- Some liquor: We favor Washington beer and wines, and we buy local liquor when possible. We love buying Washington produced liquor because the local distillery laws require all local distilleries to use at least 50% local ingredients!
- Salt and pepper: We’re growing our own pepper, but until it produces, we have no problem buying non-local pepper. Someday we plan on making and smoking our own salt as well, but that’s a project for the not-so-lazy days of summer.
- Spices: We minimize the use of non-local herbs and spices, but occasionally we do purchase some, particularly cinnamon, nutmeg, and chili powder, although when we can make our own chili powder from dried peppers, we’ll certainly do so.
- Oil: Local hazelnut oil and grapeseed oil are excellent, but out of our price range for everyday use. We always chose organic oils, usually Olive Oil.
- Balsamic vinegar: Local apple cider vinegar is plentiful, but there are very few wine vinegars locally and only one balsamic-style vinegar (from Rockridge Orchards and made from apples). We keep the Rockridge apple balsamic for special occasions and buy non-local balsamic for cooking.
- Citrus: We have a yuzu tree, but so far it hasn’t produced any fruit. We don’t buy a lot of lemons, but I make a fantastic Shaker Lemon Pie and once in a while, I break down and make it.
- Sugar: The only sugar that’s even close to local is Idaho Beet Sugar. While this would technically meet our requirements, most of the sugar beet seed supply is riddled with GMO sugar beets. There’s no guarantee that GMO products post any risk to health, but there’s no guarantee that they don’t either, so we err on the side of caution and buy organic sugar from Costco. Hey, at least the company started locally.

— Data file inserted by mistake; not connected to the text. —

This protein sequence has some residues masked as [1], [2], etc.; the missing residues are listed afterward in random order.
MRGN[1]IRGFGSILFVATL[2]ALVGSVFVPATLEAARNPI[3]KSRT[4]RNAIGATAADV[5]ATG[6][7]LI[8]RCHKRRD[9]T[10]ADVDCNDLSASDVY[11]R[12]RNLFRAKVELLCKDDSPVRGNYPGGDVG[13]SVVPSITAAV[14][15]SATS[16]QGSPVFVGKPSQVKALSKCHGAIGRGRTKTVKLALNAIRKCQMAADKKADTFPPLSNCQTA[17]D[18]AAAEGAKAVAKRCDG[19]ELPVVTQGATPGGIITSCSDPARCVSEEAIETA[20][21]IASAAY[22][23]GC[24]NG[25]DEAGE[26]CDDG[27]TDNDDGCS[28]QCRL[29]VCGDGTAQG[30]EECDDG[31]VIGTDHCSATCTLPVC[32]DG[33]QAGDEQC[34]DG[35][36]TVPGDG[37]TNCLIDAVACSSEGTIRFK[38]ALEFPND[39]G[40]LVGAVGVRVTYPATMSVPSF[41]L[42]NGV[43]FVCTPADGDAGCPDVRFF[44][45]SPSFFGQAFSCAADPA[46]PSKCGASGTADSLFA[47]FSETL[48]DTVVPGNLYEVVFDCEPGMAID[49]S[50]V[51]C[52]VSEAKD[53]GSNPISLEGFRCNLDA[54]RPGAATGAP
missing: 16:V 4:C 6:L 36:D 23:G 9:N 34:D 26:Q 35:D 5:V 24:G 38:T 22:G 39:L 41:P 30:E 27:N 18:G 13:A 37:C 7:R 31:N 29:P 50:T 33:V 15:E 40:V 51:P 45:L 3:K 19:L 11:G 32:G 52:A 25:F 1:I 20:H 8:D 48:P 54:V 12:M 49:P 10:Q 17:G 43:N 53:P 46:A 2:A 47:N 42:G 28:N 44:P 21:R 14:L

- Yeast, baking powder, and baking soda: We have a biga (a sourdough starter that uses yeast captured from the air). We use this for most of our bread baking, but occasionally we will still use yeast if we need a quick rise.
- Junk Food: The vast majority of our diet is all natural. But sometimes you just need a soda or some candy. We don’t buy it often, but we do buy some. In particular, Mexican Coke and Theo Chocolate (no, Theo Chocolate is in no way junk food).
- Running Fuel: We’re marathoners and I’m a triathlete and we’re almost always training for something. When you’re out on a 20 mile run, about the only fuel you can easily carry with you are things that come in little pouches from the running store. Gu, Sport Beans, and Accelerade are our products of choice.